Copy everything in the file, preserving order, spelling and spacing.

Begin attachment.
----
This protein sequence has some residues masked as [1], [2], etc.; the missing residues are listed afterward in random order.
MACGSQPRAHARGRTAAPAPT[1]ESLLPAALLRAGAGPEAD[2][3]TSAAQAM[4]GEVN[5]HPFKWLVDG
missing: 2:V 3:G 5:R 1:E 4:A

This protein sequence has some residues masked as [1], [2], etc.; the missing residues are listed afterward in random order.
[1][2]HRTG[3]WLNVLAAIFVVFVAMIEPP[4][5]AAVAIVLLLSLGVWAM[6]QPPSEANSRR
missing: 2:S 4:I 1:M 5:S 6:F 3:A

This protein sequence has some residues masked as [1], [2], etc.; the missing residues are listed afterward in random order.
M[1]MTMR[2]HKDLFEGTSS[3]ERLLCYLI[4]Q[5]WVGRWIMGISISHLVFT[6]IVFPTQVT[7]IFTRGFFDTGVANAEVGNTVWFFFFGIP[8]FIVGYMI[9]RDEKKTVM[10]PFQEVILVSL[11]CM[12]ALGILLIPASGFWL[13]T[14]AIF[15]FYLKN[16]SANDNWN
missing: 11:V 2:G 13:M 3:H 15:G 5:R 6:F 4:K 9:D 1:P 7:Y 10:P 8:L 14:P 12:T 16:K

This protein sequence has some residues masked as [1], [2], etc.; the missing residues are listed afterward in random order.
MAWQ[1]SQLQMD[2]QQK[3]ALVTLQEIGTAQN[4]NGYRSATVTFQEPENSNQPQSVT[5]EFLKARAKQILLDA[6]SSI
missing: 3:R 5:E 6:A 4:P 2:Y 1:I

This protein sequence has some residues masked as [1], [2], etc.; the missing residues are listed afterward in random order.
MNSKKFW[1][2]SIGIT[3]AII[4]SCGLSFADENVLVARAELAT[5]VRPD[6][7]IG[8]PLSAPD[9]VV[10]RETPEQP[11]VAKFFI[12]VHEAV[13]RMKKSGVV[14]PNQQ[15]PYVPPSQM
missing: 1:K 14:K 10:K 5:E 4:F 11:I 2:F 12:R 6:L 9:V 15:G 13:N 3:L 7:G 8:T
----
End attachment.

This protein sequence has some residues masked as [1], [2], etc.; the missing residues are listed afterward in random order.
MACGSQPRAHARGRTAAPAPT[1]ESLLPAALLRAGAGPEAD[2][3]TSAAQAM[4]GEVN[5]HPFKWLVDG
missing: 2:V 3:G 5:R 1:E 4:A

This protein sequence has some residues masked as [1], [2], etc.; the missing residues are listed afterward in random order.
[1][2]HRTG[3]WLNVLAAIFVVFVAMIEPP[4][5]AAVAIVLLLSLGVWAM[6]QPPSEANSRR
missing: 2:S 4:I 1:M 5:S 6:F 3:A

This protein sequence has some residues masked as [1], [2], etc.; the missing residues are listed afterward in random order.
M[1]MTMR[2]HKDLFEGTSS[3]ERLLCYLI[4]Q[5]WVGRWIMGISISHLVFT[6]IVFPTQVT[7]IFTRGFFDTGVANAEVGNTVWFFFFGIP[8]FIVGYMI[9]RDEKKTVM[10]PFQEVILVSL[11]CM[12]ALGILLIPASGFWL[13]T[14]AIF[15]FYLKN[16]SANDNWN
missing: 11:V 2:G 13:M 3:H 15:G 5:R 6:F 4:K 9:D 1:P 7:Y 10:P 8:L 14:P 12:T 16:K

This protein sequence has some residues masked as [1], [2], etc.; the missing residues are listed afterward in random order.
MAWQ[1]SQLQMD[2]QQK[3]ALVTLQEIGTAQN[4]NGYRSATVTFQEPENSNQPQSVT[5]EFLKARAKQILLDA[6]SSI
missing: 3:R 5:E 6:A 4:P 2:Y 1:I

This protein sequence has some residues masked as [1], [2], etc.; the missing residues are listed afterward in random order.
MNSKKFW[1][2]SIGIT[3]AII[4]SCGLSFADENVLVARAELAT[5]VRPD[6][7]IG[8]PLSAPD[9]VV[10]RETPEQP[11]VAKFFI[12]VHEAV[13]RMKKSGVV[14]PNQQ[15]PYVPPSQM
missing: 1:K 14:K 10:K 5:E 4:F 11:I 2:F 12:R 6:L 9:V 15:G 13:N 3:L 7:G 8:T